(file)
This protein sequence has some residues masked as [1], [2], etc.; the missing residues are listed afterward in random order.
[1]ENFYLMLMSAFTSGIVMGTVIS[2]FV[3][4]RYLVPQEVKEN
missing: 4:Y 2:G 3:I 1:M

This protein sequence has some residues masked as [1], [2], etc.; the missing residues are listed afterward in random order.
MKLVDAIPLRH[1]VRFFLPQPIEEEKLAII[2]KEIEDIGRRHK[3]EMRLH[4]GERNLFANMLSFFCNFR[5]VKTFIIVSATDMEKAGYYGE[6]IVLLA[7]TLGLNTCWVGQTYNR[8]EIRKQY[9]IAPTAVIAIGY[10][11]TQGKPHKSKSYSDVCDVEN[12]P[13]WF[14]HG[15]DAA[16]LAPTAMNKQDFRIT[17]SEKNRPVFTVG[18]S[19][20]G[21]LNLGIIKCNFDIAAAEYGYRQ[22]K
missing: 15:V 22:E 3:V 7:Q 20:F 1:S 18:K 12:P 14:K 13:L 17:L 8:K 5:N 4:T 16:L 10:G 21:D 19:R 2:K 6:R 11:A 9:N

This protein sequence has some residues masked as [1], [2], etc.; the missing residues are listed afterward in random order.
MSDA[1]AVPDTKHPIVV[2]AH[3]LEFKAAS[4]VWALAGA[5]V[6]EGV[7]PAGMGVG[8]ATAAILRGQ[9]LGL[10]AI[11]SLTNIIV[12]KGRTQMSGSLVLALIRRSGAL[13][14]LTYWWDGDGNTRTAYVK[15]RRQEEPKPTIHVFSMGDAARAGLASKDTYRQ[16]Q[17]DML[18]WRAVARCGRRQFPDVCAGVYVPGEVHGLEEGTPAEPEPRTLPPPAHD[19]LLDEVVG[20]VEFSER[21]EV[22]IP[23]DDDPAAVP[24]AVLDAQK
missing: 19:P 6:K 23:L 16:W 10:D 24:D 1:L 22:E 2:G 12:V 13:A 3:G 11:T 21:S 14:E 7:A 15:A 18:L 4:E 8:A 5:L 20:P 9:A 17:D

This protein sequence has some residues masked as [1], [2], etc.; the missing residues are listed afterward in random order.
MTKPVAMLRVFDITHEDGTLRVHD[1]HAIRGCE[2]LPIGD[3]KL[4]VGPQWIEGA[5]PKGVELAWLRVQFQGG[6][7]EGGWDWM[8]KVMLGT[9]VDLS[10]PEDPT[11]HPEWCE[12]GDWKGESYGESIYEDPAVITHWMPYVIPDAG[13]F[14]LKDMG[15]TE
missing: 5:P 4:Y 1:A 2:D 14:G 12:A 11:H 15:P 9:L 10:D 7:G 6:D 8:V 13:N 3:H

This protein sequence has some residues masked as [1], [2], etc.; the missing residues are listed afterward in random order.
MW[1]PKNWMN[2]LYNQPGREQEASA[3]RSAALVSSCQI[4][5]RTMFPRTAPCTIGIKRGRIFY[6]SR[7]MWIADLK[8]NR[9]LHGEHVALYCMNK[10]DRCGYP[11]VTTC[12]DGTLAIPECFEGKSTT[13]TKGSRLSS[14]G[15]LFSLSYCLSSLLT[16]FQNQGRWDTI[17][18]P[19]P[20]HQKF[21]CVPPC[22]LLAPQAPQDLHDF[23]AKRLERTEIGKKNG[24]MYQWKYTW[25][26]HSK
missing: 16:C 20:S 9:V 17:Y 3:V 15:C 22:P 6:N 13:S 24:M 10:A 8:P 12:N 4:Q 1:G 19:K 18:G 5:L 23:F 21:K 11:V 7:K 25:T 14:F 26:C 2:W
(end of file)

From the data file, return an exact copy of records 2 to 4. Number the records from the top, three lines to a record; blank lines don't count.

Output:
This protein sequence has some residues masked as [1], [2], etc.; the missing residues are listed afterward in random order.
MKLVDAIPLRH[1]VRFFLPQPIEEEKLAII[2]KEIEDIGRRHK[3]EMRLH[4]GERNLFANMLSFFCNFR[5]VKTFIIVSATDMEKAGYYGE[6]IVLLA[7]TLGLNTCWVGQTYNR[8]EIRKQY[9]IAPTAVIAIGY[10][11]TQGKPHKSKSYSDVCDVEN[12]P[13]WF[14]HG[15]DAA[16]LAPTAMNKQDFRIT[17]SEKNRPVFTVG[18]S[19][20]G[21]LNLGIIKCNFDIAAAEYGYRQ[22]K
missing: 15:V 22:E 3:V 7:Q 20:F 1:S 18:K 12:P 14:K 13:L 17:L 8:K 5:N 4:T 16:L 10:G 21:D 19:R 2:K 6:R 11:A 9:N

This protein sequence has some residues masked as [1], [2], etc.; the missing residues are listed afterward in random order.
MSDA[1]AVPDTKHPIVV[2]AH[3]LEFKAAS[4]VWALAGA[5]V[6]EGV[7]PAGMGVG[8]ATAAILRGQ[9]LGL[10]AI[11]SLTNIIV[12]KGRTQMSGSLVLALIRRSGAL[13][14]LTYWWDGDGNTRTAYVK[15]RRQEEPKPTIHVFSMGDAARAGLASKDTYRQ[16]Q[17]DML[18]WRAVARCGRRQFPDVCAGVYVPGEVHGLEEGTPAEPEPRTLPPPAHD[19]LLDEVVG[20]VEFSER[21]EV[22]IP[23]DDDPAAVP[24]AVLDAQK
missing: 19:P 6:K 23:L 16:W 10:D 24:D 1:L 22:E 2:G 12:V 13:A 3:G 11:T 21:S 14:E 7:A 15:A 18:L 4:E 8:A 5:L 20:P 9:A 17:D

This protein sequence has some residues masked as [1], [2], etc.; the missing residues are listed afterward in random order.
MTKPVAMLRVFDITHEDGTLRVHD[1]HAIRGCE[2]LPIGD[3]KL[4]VGPQWIEGA[5]PKGVELAWLRVQFQGG[6][7]EGGWDWM[8]KVMLGT[9]VDLS[10]PEDPT[11]HPEWCE[12]GDWKGESYGESIYEDPAVITHWMPYVIPDAG[13]F[14]LKDMG[15]TE
missing: 5:P 4:Y 1:A 2:D 14:G 12:A 11:H 15:P 9:L 10:D 7:G 6:D 8:V 13:N 3:H